Agar gel phantoms, which remain solid up to 60°C, were created from a 3% LB agar solution (Sigma-Aldrich Inc., St. Louis, MO) and then brought to the selected temperatures of approximately 6°C (refrigerator temperature = low heat load), 24°C (room temperature = medium heat load) and 39°C (near body temperature = high heat load). Phantoms were placed overnight in a patient blanket heater (Staris Corporation, Mentor, OH) to attain 39°C. No additional heating or cooling was done within the CT scanner to maintain their baseline temperatures. A thermocouple was also placed into the periphery of agar phantoms to document the passive heating or cooling during each experiment. The tips of the thermocouples were placed approximately 1.5 cm from the distal tip of the cryoprobe to approximate the coldest region of the 4 cm active freeze segment. Prior to initiation of the freeze, the final position of cryoprobe and thermocouple distances were measured by both US and CT to correct for any displacement during insertion (figure 1a).
Sharp-tipped cryoprobes (Endocare, Inc., Irvine, CA) with diameters of 1.7 and 2.4 mm were used for all freezing protocols. Cryoprobes were connected to a control unit with up to 8 ports (Endocare Inc., Irvine, CA) that regulated the flow of high-pressure argon gas. The JT cooling effect causes temperatures near the JT port to approach that of liquid Argon, or −187°C, however, actual temperatures at the probe surface vary between −130°C to −150°C due to individual probe variations and poor thermal conduction through argon gas within the expansion chamber to the outer metal sheath. Every freezing experiment included an initial freeze cycle of 15 minutes followed by a 5 minute passive thaw that only melts a few millimeters of the periphery (10). All thermocouple temperatures were recorded at 1 minute intervals for each freeze protocol. In order to limit CT time on our clinical scanner, a second freeze cycle of 10 minutes followed by another 5 minute passive thaw was only performed on the initial high heat load phantoms to save on CT scanner time constraints.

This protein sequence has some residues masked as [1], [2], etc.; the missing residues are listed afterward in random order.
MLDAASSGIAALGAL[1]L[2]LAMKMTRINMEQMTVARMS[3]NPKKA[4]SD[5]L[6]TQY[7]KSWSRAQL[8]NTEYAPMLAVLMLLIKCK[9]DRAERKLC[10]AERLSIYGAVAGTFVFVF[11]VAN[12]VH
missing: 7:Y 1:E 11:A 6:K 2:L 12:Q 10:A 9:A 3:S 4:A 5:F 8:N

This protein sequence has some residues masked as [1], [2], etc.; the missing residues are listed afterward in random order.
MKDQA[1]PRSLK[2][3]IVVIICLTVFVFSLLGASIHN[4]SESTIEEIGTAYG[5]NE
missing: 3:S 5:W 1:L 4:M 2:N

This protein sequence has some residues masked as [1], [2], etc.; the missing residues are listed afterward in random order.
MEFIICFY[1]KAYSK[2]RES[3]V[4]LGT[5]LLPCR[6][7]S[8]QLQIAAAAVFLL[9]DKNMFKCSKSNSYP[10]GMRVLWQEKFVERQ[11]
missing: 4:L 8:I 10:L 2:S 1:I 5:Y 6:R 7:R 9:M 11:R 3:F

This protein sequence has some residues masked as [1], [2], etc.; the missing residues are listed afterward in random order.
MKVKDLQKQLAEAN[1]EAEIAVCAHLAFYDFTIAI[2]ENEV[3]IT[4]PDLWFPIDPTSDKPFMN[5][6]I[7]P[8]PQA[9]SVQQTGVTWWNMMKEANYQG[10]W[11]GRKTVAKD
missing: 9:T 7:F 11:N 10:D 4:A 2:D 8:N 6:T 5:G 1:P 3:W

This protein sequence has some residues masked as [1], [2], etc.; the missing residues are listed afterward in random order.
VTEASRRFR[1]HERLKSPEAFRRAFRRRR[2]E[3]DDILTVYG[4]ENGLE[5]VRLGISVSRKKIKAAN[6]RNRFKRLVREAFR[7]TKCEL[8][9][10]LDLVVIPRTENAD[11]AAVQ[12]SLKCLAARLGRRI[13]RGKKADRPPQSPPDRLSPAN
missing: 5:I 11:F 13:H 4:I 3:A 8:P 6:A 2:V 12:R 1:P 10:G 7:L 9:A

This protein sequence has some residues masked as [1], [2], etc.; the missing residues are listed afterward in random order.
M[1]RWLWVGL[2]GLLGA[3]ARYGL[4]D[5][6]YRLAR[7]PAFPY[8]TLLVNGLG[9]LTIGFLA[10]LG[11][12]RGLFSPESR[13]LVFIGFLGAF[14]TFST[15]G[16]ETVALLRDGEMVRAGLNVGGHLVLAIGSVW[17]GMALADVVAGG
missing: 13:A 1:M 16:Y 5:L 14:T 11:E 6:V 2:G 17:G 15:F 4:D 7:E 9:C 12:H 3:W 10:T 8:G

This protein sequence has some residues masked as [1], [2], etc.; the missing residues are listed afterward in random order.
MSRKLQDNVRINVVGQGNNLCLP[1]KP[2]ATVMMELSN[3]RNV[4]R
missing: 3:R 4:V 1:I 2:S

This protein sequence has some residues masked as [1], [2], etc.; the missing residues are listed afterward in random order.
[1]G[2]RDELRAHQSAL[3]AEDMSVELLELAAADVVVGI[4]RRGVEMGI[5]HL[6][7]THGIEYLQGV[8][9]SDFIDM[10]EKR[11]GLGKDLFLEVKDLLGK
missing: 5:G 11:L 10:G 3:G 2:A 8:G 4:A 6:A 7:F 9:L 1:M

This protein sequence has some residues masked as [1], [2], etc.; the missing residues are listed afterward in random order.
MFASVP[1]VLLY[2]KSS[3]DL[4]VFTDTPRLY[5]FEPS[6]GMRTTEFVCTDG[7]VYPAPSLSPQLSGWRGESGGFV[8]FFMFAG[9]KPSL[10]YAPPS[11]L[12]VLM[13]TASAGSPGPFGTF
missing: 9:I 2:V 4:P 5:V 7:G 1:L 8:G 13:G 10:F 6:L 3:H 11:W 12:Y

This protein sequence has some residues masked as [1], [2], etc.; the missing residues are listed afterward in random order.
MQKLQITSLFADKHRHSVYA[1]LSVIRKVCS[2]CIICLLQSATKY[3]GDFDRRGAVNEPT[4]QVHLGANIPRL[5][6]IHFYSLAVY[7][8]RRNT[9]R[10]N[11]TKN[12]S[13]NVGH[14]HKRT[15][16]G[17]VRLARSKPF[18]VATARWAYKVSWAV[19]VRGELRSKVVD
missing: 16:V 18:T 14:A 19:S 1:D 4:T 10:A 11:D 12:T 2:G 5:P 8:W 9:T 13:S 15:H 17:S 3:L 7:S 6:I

Real-time US (GE Logiq 700 Milwaukee, Wisconsin) and CT (Siemens Somatom Plus4, Erlangen Germany) were used to measure the thermocouple locations in relation to the cryoprobe(s) within the agar phantoms. Measurements of the maximal diameter of the visualized ice ball were obtained at 1 minute intervals by US. However, US artifacts frequently degrade imaging after placement of more than one cryoprobe (8), and obscure thermocouple positions. In addition, US could not measure the posterior extent of ice due to a shadowing from the leading edge. Therefore, only CT images were used for measurements of probe/thermocouple locations inside the ice, as well as circumferential measurement of ice diameters. Due to X-ray tube cooling and imaging constraints, helical CT image acquisitions were obtained at 2 minute intervals. CT scanning obtained images with 5 mm slice thickness (280 mA and 120 kV) and covered up to 7 cm around the distal cryoprobe. Multiplanar CT reconstructions were used to estimate total iceball dimensions.